On March 29 at 6:20 p.m. PT/9:20 p.m. ET, Yahoo Live will live stream Motionless in White's concert from the Theatre of Living Arts in Philadelphia. Tune in HERE to watch!
In early March, Scranton, Pennsylvania modern metal quintet Motionless in White was touring through the Northwest United States, on its way from Denver, Colorado to Salt Lake City, Utah when it encountered a blinding snowstorm that only allowed the members to see a few feet in front of their van. The headlights were as ineffective as a flashlight with cheap batteries and the vehicle’s wheels were struggling to grip the highway.
It was the first time in two years that the successful band wasn’t touring in a bus. The reasons were twofold. Motionless in White figured that since the Northwest was enduring a harsh winter it would be safer in a van that stood less chance of being buffeted by the wind. It also figured being in a van would allow it to reestablish some of the camaraderie it had lost from being in a bus for so long.
“When you’re on a bus, you’re so distant from everyone else,” explains vocalist Chris “Motionless” Cerulli, who favors black to white in his tattered shirts, eyeliner and nail polish. “We haven’t done a van tour in years and we always talk about how we’ve missed taking turns driving, hanging out and jamming music. We wanted this run to feel more like a road trip than a tour.”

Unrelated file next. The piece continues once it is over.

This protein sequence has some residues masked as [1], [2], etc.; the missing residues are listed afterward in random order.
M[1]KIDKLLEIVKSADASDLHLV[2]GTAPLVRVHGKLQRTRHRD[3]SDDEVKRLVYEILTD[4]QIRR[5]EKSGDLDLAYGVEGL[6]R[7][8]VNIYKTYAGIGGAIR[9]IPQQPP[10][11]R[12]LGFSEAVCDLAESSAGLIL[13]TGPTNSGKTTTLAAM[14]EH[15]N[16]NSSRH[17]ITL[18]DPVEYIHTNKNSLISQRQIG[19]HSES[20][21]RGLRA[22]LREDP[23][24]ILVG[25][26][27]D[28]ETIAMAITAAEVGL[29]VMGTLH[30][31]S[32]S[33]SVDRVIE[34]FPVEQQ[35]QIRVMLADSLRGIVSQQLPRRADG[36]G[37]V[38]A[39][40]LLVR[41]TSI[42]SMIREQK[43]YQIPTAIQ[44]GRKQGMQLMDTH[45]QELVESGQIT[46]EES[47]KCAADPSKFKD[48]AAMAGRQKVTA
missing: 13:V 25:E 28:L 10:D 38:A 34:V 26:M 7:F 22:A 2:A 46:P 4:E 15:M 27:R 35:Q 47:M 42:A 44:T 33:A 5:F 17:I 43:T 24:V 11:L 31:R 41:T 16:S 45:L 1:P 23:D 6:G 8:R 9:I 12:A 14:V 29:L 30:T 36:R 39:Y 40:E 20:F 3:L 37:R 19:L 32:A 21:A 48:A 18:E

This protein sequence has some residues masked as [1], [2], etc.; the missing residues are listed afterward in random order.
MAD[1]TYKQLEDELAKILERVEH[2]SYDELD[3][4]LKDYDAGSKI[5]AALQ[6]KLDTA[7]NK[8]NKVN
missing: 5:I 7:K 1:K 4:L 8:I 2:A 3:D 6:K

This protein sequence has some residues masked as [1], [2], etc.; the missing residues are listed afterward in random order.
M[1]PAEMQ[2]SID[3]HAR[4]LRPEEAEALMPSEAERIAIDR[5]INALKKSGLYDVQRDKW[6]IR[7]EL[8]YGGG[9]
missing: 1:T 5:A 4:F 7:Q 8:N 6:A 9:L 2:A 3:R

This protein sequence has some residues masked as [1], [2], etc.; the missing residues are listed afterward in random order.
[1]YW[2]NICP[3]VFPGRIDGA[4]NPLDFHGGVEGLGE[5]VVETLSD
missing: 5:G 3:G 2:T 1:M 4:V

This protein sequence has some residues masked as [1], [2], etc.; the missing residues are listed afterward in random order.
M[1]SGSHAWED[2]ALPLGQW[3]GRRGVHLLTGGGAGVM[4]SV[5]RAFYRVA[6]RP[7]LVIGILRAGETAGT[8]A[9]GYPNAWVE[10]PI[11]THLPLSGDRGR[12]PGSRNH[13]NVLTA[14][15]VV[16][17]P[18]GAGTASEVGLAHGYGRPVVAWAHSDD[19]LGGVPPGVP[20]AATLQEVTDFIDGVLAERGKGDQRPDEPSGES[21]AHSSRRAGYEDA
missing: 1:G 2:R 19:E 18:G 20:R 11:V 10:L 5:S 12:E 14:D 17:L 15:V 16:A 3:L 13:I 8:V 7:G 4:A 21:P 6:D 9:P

Even with the snow and freezing temperatures, the van tour went as planned until Motionless in White were forced to pull off the highway on route 80 in Wyoming because the road was closed due to hazardous conditions. Motionless in White checked into a hotel and called the venue in Salt Lake City to delay the show for a day. After a solid night’s sleep the band headed out the next afternoon. The highway had reopened by then and Motionless in White expected to arrive at the club in plenty of time to make soundcheck. But as soon as he pulled onto Route 80 keyboardist Josh Balz was battling blizzard-like conditions.
“It was super-icy and snowy,” Cerulli tells Yahoo! Music. “We were pulling up onto a bridge when we hit a huge patch of ice and spun out a few times. We smashed right into the guard rail of the bridge and we thought were definitely going over the side. But we bounced off the rail, spun a few more times, hit the other side of the bridge guard rail and landed in a ditch. It happened so fast and was so disorienting, we didn’t have time to react. We were lucky that we weren’t on the road when we stopped, and no one smashed into us when we were skidding.”
The van was totaled, but amazingly no one was hurt, and while the band members may have been in shock, no one seemed particularly traumatized and everyone was lucid and sensible. “I think we were all fully expecting to crash through the guardrail and fall off the bridge,” Cerulli says. “When that didn’t happen everything else was a huge relief.”